Table Top

I'm hoping someone can help me with some questions to know whether or not the table can be supported by this design and how to calculate the length of the support runners and the width necessary to prevent tipping/rocking along the width as well.

Table length and width ~90" x 36"

Angle of the cantilever arm (terminology?) either 130 degrees or 50 degree

  1. Which of the two designs from the elevation view would provide better support (could I use either as long as runners are long enough?) Which would require shorter runners [longer overhang]?
  2. What would the minimum width between the two support arms would I need to prevent horizontal tipping?
  3. How do I calculate tipping weight on the end of the table (opposite of the support)?

Material is wood. I found some figures for "E = modulus of elasticity" and for the wood I'm using it'd be between 1.6-1.7 and the user posted this note:

units of measure are psi, values must be multiplied by $10^6$.

This is all beyond my math skills, but am willing to try and learn!

  • $\begingroup$ Regardless of CoG calcs, the details of the joinery methods for the 50° and 130° angles will be critical. $\endgroup$ Sep 1, 2018 at 19:44
  • $\begingroup$ We need more details and specifically things such as: 1) maximum load at furthest extension from cantilever support. Usually this would be about 25kg for a regular coffee table but if it is a breakfast bar it will need to be able to support half the weight of an adult for each seating position plus maximum loading of whatever the table is being designed to support (food, machinery, electronics, television, etc) and 2) how you expect to fix the table top to the cantilevered support (glue, screws, nails, dowel rods, dovetail joints etc). $\endgroup$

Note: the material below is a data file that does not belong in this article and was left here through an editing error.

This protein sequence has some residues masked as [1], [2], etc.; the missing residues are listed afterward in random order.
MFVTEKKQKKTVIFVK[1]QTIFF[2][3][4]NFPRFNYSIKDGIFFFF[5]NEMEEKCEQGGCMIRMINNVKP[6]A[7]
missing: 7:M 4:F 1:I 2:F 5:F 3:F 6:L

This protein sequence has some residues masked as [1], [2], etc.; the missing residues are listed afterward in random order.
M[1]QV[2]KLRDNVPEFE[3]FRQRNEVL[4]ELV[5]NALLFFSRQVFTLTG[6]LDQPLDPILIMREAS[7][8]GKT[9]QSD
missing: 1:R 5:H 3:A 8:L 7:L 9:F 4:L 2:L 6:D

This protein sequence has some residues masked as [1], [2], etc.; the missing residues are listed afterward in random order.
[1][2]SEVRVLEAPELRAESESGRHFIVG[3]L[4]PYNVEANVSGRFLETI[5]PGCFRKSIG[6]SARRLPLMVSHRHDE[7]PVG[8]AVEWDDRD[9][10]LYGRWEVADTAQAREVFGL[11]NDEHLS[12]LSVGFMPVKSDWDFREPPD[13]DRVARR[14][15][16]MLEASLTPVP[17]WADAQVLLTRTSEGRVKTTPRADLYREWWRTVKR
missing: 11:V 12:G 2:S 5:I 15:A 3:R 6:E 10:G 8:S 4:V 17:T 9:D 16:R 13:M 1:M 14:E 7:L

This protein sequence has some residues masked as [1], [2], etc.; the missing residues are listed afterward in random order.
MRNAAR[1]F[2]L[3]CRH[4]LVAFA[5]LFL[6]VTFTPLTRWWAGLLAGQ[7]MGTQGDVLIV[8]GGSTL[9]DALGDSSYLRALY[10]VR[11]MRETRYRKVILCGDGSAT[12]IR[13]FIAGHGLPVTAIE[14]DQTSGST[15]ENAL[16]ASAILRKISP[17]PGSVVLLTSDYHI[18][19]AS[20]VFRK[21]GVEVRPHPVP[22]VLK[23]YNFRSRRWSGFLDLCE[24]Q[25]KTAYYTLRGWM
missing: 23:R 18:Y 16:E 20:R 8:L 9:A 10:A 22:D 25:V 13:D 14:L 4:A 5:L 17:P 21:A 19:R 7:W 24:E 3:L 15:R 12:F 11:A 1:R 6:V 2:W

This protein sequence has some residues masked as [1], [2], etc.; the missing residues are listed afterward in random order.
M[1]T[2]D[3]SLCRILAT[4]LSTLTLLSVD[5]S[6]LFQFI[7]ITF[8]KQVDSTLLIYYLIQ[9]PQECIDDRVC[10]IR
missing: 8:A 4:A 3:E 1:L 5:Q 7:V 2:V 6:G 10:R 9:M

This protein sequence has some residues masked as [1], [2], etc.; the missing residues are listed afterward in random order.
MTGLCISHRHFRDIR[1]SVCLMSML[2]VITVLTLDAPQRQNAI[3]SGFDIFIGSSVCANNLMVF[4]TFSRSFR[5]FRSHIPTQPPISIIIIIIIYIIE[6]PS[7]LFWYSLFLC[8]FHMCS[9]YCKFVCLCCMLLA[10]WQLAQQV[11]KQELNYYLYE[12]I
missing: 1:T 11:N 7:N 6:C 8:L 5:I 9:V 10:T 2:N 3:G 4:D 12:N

– Rhodie
    Sep 2, 2018 at 2:23
  • $\begingroup$ An excellent book on the subject is design of structural elements ISBN 9780415467209 available from www.crcpress.com which will explain loading, bending moments, structural strength and strength of materials. $\endgroup$
    – Rhodie
    Sep 2, 2018 at 2:26
  • $\begingroup$ @SpencerJoplin I will be using bridal joints more than likely. Fine Woodworking magazine shows this is a close second to the half lap in terms of strength and for this project (because of how I'm designing the legs) will be aesthetically please to me $\endgroup$
    – mcoski
    Sep 2, 2018 at 16:30
  • $\begingroup$ @Rhodie This first design will be a desk rather than a table, so lets assume that your 25kg is a good start. My concern is if a 150 or 200lb person comes and sits on the edge will it hold. I'm going to run a couple of mockups with plywood and cheaper wood first to see how close to those weight figures I can get. The top will be sitting on 1/2" - 1" spacers that are on top of the cantilever support. They will be oversized and screwed in to allow for wood movement $\endgroup$
    – mcoski
    Sep 2, 2018 at 16:32

1 Answer 1


let's say your table and the support weighs 100 lbs. and the support at 90-degree angle projects a rectangle that is 1 foot shorter on each side from the edge of the table, meaning it is a rectangle of the size 66" by 12" and a height of 21".

This support when tilted is $$ 21\times sin(50) = 16"$$ offset horizontally, standing at the height of $$21\times cos(50) = 13.5"$$

now immediately we observe that as far as stability both 130 and 50 degrees are a mirror image of each other and provide one favorite side, one unfavorite side.

Assuming that CG of the table is at its center of geometry, which is a plausible assumption considering the weight of the two legs touching the floor is much smaller than the top part it is an acceptable assumption.

Now we want to figure how much weight added right on the edge of the table will topple it. At the unfavorable tilt of the support considering the legs or angled out dislocating the CG by 16"out, our restoring moment is the 100 lbs multiplied by 90/2- (16+ 12) = 1700 lbs.inch. now we divide this by

$1700/(16+12 =28)= 60 lbs$...-which is so low that we do not further check for the strength of the legs. of course, this load can be increased as it moves toward the center of the table limited only by the material strength.

now checking for lateral stability, we have a restoring moment of 100 lbs multiplied by 6"= 600 lbs.inch. we dived this by 12" we get 50lbs. Anything larger than 50lbs will laterally topple the table.

  • 1
    $\begingroup$ Conclusion: the table is neither child-proof nor idiot-proof, and the geometry should be improved. $\endgroup$ Sep 2, 2018 at 18:12

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